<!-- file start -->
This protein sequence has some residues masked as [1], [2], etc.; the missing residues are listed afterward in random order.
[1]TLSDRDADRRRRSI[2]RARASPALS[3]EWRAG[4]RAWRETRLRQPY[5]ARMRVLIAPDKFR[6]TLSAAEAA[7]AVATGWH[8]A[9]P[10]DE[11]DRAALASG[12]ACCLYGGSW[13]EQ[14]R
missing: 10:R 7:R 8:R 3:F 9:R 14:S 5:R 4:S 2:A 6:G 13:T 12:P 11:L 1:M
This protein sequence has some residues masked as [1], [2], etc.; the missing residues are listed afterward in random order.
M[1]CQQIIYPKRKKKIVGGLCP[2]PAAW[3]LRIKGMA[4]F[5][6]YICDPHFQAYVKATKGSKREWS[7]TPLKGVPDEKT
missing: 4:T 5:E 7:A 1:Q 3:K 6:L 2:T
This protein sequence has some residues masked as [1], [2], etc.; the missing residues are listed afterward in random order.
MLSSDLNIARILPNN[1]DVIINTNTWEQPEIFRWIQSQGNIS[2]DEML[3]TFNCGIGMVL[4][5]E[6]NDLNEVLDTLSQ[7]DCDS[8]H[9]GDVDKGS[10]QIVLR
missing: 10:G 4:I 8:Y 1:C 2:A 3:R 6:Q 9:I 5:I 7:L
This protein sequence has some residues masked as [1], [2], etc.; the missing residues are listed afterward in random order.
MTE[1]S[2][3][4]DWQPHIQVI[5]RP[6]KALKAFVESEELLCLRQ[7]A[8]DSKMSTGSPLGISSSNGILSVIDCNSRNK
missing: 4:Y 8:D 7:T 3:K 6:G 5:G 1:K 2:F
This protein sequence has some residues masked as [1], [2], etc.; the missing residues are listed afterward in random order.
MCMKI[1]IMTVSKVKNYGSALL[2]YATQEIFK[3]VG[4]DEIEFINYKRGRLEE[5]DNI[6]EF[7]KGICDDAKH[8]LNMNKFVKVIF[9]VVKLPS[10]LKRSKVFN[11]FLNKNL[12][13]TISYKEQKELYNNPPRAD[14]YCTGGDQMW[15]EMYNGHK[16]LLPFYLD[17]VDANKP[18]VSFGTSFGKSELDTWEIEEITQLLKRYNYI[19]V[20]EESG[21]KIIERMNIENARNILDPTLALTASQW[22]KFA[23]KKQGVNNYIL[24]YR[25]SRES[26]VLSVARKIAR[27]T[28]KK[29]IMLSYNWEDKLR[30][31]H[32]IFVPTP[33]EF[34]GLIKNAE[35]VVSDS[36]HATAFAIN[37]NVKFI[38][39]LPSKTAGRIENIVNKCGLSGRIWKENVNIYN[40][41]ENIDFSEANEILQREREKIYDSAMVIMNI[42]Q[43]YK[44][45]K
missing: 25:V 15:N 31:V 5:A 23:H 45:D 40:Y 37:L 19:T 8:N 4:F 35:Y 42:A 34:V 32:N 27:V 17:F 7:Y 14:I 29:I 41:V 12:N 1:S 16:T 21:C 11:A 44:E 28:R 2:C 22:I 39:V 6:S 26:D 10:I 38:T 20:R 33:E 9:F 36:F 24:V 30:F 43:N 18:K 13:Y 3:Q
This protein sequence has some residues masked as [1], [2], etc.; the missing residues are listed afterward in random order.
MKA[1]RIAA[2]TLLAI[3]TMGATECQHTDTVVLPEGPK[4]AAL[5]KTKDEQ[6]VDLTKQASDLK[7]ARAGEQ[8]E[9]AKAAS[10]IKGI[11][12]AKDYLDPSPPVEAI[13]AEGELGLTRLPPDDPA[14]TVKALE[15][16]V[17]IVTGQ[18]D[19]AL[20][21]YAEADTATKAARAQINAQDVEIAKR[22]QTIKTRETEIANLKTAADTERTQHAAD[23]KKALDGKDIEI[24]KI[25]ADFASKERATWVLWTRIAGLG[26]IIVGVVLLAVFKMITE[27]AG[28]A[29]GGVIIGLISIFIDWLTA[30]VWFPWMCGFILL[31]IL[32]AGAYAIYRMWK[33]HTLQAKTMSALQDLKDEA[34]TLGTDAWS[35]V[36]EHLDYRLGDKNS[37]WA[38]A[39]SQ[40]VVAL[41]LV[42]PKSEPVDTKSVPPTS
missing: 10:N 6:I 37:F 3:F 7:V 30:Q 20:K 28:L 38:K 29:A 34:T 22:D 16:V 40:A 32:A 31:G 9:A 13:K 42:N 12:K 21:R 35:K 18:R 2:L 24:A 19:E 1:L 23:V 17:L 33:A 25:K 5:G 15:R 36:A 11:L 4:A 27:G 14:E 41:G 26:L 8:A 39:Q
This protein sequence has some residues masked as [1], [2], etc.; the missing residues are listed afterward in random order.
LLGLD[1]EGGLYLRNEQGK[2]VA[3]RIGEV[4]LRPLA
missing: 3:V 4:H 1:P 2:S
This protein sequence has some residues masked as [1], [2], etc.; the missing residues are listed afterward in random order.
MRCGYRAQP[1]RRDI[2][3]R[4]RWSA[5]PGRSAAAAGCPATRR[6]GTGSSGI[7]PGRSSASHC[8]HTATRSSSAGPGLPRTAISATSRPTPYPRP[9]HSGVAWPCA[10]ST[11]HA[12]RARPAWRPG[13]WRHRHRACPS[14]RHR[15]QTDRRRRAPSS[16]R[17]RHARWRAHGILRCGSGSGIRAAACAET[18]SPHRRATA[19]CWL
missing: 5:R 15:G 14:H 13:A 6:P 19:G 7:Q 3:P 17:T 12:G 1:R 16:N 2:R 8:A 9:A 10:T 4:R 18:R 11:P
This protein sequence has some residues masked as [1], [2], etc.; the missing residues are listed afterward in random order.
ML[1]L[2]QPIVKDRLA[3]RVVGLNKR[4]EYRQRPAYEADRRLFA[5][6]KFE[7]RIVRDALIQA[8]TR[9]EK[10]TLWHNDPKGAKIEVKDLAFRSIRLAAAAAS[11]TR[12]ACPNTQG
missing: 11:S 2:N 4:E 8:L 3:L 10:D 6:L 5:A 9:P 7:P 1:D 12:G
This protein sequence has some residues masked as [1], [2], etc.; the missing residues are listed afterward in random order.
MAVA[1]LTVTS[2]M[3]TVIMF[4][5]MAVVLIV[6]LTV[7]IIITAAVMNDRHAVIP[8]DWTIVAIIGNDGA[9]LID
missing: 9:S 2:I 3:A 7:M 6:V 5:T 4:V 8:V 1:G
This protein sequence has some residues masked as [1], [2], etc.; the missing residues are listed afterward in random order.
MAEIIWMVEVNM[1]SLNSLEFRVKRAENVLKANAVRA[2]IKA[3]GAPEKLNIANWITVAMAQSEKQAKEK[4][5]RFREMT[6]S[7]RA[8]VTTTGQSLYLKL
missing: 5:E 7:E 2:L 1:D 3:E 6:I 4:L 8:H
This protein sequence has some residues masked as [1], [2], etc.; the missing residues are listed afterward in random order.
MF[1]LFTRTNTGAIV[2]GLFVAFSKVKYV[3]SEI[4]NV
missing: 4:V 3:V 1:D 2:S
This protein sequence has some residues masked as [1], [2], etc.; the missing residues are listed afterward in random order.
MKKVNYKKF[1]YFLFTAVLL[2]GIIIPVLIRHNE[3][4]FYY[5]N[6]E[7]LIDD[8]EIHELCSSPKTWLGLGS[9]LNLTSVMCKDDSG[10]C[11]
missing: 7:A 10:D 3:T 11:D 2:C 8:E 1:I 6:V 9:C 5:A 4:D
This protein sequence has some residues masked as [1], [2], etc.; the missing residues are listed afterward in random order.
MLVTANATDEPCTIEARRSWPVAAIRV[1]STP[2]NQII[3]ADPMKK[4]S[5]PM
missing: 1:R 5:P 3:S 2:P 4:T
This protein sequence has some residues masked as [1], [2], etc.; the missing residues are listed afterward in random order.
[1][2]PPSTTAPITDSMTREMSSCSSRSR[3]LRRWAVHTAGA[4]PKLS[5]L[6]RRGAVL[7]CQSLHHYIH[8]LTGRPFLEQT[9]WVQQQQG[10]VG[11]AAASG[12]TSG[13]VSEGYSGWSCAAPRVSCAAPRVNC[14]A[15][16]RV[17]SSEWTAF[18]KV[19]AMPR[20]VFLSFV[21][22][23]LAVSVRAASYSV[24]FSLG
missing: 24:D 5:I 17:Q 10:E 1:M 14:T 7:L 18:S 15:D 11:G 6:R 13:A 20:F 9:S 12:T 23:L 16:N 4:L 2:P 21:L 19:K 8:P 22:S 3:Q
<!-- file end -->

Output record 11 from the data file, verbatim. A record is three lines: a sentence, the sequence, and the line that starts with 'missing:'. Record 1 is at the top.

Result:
This protein sequence has some residues masked as [1], [2], etc.; the missing residues are listed afterward in random order.
MAEIIWMVEVNM[1]SLNSLEFRVKRAENVLKANAVRA[2]IKA[3]GAPEKLNIANWITVAMAQSEKQAKEK[4][5]RFREMT[6]S[7]RA[8]VTTTGQSLYLKL
missing: 5:E 7:E 2:L 1:D 3:E 6:I 4:L 8:H